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Heat pump

Discussion in 'Residential' started by pintofstout, Oct 27, 2017.

  1. jamesyarbrough

    jamesyarbrough Amateur Gynecologist

    Messages:
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    Location:
    Denison TX


    Wow! Guess that's one of them times what they write in the books at school don't work in real life.
     
    doc havoc likes this.
  2. doc havoc

    doc havoc A cunning linguist

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    Yep. When we get to that section of the text I have them cross/scribble it out and explain the reasoning. It is kind of stupid that the very textbook they are learning from is full of misinformation. We use the Refrigeration for Air Conditioning Technicians text. Modern Refrigeration says the same thing.:nono:
     
    Rather B Riding likes this.
  3. Catpower

    Catpower The Crowd Pleaser

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    Location:
    in the Cabana
    My Bro had a wood furnace for many years,it was a high priced one, but it worked real good he could put a 6 foot log in it and it would heat his house for a few days depending on the weather.It had it's own blower, and really did a hell of a good job, he had a rail system to move the logs.

    But it still was kind of a PITA but on the farm in the winter there ain't much else to do so he was saving on fuel, and it is a huge old farm house. But if you put the pencil to it he probably didn't save a whole lot, chain saws, gas labor 4 wd pickup etc
     
  4. pintofstout

    pintofstout New Member

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    Location:
    Olean, NY
    exactly what i was planning to do


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    Catpower likes this.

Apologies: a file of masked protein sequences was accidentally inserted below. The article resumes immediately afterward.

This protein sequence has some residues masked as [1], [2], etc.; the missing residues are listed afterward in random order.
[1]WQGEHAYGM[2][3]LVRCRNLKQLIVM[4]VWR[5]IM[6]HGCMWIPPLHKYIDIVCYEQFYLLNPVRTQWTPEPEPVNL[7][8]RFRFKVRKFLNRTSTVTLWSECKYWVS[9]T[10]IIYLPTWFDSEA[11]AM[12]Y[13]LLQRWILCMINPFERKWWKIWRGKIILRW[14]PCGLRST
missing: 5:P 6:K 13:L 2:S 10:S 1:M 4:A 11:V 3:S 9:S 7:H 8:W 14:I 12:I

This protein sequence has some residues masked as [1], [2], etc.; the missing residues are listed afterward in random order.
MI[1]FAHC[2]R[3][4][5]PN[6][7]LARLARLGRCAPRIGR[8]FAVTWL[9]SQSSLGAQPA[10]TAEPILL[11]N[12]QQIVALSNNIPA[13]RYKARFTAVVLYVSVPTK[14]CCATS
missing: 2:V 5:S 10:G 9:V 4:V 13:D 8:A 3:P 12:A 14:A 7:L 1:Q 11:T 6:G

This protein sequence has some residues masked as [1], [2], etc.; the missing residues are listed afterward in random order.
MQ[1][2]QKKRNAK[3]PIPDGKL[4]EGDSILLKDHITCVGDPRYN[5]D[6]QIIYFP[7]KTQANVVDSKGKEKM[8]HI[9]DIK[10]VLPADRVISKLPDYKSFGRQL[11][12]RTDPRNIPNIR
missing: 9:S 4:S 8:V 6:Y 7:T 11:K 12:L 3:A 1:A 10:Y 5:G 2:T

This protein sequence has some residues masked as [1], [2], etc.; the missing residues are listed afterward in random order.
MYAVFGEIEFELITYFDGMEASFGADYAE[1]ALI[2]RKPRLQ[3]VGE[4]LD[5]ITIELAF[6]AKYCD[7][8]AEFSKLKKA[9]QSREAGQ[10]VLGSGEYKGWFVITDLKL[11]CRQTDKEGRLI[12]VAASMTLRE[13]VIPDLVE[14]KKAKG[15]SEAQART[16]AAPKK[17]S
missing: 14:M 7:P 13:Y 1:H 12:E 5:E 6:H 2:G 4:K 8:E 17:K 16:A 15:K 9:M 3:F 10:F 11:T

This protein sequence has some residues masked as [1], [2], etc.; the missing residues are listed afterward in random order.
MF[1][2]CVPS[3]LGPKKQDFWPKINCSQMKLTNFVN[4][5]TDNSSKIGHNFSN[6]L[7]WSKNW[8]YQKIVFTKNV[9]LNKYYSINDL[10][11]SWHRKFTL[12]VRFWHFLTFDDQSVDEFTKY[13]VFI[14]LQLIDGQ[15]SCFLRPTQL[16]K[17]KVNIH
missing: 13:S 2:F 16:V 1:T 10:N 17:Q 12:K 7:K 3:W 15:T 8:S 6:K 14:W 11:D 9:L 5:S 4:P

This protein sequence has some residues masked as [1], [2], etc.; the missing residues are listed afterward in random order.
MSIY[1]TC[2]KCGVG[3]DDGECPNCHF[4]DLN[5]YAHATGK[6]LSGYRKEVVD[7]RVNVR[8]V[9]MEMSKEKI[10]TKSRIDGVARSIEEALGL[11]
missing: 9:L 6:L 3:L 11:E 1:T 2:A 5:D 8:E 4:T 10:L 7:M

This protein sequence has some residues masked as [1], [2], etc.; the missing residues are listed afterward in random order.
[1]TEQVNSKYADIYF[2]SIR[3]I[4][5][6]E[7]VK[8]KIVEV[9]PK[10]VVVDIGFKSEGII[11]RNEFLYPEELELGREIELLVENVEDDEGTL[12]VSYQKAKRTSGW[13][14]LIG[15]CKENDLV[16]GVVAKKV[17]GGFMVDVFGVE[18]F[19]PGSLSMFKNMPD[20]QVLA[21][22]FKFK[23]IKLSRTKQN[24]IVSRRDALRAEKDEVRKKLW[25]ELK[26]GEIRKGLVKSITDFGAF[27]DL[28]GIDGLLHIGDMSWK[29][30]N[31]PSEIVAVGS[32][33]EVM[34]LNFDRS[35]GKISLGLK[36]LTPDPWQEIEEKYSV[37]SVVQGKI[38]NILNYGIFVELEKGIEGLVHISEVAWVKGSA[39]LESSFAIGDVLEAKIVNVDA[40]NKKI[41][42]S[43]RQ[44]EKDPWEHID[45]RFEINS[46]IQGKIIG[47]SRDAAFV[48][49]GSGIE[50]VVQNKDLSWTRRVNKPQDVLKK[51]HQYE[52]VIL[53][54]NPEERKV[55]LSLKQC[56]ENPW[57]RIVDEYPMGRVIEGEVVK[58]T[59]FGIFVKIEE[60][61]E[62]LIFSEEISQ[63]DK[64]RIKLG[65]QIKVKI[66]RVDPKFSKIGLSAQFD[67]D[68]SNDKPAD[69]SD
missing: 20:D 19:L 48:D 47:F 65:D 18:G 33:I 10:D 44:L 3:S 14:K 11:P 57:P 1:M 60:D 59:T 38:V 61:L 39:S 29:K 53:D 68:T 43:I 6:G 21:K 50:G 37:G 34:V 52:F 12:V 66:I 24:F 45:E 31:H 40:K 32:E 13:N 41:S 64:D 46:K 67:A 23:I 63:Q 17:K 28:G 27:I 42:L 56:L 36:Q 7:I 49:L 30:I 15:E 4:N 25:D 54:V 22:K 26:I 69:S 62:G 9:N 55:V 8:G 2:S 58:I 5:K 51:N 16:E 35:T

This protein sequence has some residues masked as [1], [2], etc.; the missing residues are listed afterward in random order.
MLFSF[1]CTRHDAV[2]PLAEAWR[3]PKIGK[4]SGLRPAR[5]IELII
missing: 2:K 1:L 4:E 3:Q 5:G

5. Chuck

    Chuck SSP

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    LAX
    There's several mistakes in those textbooks
     
    doc havoc likes this.
  6. Chuck

    Chuck SSP

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    Speaking of dual fuel, a former boss sold a nice American standard heat pump on a wood furnace. :nono:
     
  7. Todd DeWulf

    Todd DeWulf New Member

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    10
    What’s the process to find the balance point?



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  8. knave

    knave Undeterred

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    Thermal balance point,

    Economical balance point,

    Or

    Comfort balance point?
     
  9. Todd DeWulf

    Todd DeWulf New Member

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    10
    I was thinking in lines of of thermal and economical but our job is comfort.


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  10. knave

    knave Undeterred

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    Comfort balance point will be around 30°, to keep the supply air above 90°.

    Thermal balance point is when the heat pump at 100% runtime will just barely meet the heat loss of the structure, and this can all be calculated or taken from manufactures literature.

    Economic balance point changes with fuel costs and electricity cost, obviously. But the best way to calculate it is to reduce it down to cost per 10,000 BTU

    There are calculators online that allow you to input cost per kilowatt hour of electric, and cost per therm of natural gas, or gallon of LP gas. Then you also have to enter the assumed efficiency of the gas heat, and the COP of the heat pump.
     
  11. knave

    knave Undeterred

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    With the newer inverter drive stuff such as Mitsubishi it will keep the air temp up even when it’s cold.
     
    jpb2 likes this.
  12. LemonWizard

    LemonWizard Blinky Lights Wizard

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    Ohighyo
    I have an all electric house so it's a heat pump for me.
     
    jpb2 likes this.
  13. Zman

    Zman Hanging by a Thread

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    The "I know a Guy" State
    Economic Balance Point should take into account cost of repairs. I'd trust a mechanical piece of equipment which has to Runs during cold weather,that is located indoors as opposed to outside,from a breakdown standpoint.
     
    knave likes this.
  14. Anita sannich

    Anita sannich Exceptionally average

    Messages:
    544
    Location:
    Spokane WA
    Whatever the outdoor temp is when you get a "heat pump blowing cold air" service call, set the heat pump to lockout 3 degrees above that. The "cold" air is just room temperature air from the blower while the equipment is switching back and forth between auxiliary and O/B trying to maintain a balance point.